WorthPoint member Andrea S. picked up this jardinière (a ceramic pot or urn) in a thrift store for $65. She believes that if she could decipher the maker’s mark, she’ll get a better idea about its value.
Andrea S. picked up this jardinière (a ceramic pot or urn) in a thrift store for $65. Other than the price tag on it there was no other information offered, but the cashier said it was “antique” and left it at that. But the piece is marked and Andrea thinks if she can find out about the make,r it will help determine when it was made and possibly some history about it. She contacted us via WorthPoint’s “Ask a Worthologist” service to inquire about this piece and her inquiry was forwarded to me, here’s her question.
“We have a Goodwill shop about a mile from my place and I pop in about once a week on Saturdays to see if there are any decorative items I can use or resell. I don’t normally bother with pottery from there because most of it appears to stuff from florist shops and dollar stores. They have a special cabinet at our local store where they keep what they consider the “good stuff,” you have to ask them to open the cabinet to have a close look at whatever you want to buy. Unlike the usual junk they have in the store, this piece looked different. They had it listed for $65, so I had to have a look at it. The cashier didn’t know anything about it other than she was told it was “old.” Here an image of the piece and the marking on it. I’m not too concerned about the piece’s value; I think I got a good deal. What I would like to know about this jardinière is its age and about the company that made it.”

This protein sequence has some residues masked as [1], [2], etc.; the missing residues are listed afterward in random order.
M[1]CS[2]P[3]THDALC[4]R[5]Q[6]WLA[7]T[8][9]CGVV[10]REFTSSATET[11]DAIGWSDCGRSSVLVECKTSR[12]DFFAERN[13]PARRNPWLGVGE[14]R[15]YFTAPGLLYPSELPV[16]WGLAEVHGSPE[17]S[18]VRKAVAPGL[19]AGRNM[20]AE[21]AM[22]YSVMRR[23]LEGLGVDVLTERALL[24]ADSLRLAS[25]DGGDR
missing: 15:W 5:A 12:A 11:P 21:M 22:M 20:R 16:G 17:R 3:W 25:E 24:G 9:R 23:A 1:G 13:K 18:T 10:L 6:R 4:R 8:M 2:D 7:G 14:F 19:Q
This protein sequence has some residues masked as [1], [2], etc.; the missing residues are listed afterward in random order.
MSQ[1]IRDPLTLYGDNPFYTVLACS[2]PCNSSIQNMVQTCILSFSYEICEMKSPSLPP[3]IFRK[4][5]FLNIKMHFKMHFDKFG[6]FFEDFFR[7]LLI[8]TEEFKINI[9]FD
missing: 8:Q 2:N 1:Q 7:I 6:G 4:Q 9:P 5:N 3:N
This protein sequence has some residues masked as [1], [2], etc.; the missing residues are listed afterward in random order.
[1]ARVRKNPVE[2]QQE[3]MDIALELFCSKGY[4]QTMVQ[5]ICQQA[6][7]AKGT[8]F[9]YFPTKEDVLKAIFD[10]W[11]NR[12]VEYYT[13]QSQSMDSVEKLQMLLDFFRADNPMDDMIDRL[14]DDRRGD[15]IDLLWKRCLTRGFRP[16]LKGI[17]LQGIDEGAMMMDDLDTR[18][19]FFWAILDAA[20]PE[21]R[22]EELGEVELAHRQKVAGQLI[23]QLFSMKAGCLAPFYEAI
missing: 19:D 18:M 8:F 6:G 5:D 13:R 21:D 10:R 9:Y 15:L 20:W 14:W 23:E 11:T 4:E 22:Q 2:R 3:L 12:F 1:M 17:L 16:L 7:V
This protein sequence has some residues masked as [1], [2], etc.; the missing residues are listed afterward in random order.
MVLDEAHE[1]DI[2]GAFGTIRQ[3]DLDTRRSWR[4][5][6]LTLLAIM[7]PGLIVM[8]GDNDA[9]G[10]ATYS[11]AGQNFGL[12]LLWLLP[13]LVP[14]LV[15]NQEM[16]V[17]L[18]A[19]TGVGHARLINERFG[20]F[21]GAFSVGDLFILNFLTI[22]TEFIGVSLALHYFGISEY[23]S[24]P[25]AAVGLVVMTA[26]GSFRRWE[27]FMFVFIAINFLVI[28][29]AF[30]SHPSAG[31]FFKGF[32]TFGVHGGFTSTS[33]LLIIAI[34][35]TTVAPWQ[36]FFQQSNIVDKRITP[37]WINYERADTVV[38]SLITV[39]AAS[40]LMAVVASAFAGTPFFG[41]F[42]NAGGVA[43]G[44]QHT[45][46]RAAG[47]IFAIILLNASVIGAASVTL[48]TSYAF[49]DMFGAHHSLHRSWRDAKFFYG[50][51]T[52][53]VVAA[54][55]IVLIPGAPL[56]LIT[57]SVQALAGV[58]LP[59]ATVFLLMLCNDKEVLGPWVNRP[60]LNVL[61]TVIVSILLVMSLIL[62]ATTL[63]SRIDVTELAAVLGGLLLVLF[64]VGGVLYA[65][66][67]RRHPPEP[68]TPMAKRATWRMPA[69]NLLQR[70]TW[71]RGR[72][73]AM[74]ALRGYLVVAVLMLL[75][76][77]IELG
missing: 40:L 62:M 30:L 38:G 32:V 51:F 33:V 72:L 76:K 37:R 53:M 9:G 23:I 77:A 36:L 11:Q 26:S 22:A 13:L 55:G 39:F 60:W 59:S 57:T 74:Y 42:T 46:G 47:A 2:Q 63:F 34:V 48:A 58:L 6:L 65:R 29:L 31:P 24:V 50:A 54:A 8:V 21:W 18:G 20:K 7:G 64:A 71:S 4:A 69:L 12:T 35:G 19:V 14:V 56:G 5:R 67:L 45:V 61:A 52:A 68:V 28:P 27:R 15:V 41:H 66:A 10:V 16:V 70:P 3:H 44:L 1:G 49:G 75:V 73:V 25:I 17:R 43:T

Here’s my response:
According to our extensive Marks & Digital Library data base, which contains 40,000 marks and 150 reference books on antiques & collectibles, the mark on this piece indicated it was made by Bretby Art Pottery, also known as “Tooth & Co. Ltd.” The company was formed in 1883 by Henry Tooth and William Ault, who left four years later to set up his own pottery at Swadlincote. Bretby made both inexpensive pressed wares and a more expensive line of handmade art pottery. Bretby remained under the Tooth family until 1933, and after the Second World War it became known as Tooth and Company Limited Bretby Art Pottery. The company operated until the 1996.
The mark on this piece indicated it was made by Bretby Art Pottery, also known as “Tooth & Co. Ltd.”
Bretby products often bear the impressed sunburst motif and the word “BRETBY.” From 1891 the word “ENGLAND” is added and after 1900 “MADE IN ENGLAND.” Henry Tooth’s monogram was in use up to about 1900. Based on what we can see in the images your jardinière dates from the late 19th century. You did get a good deal, as a comparable example, even at auction, would sell for over $100.
Mike Wilcox, of Wilcox & Hall Appraisers, is a Worthologist who specializes in Art Nouveau and the Arts and Craft movement.
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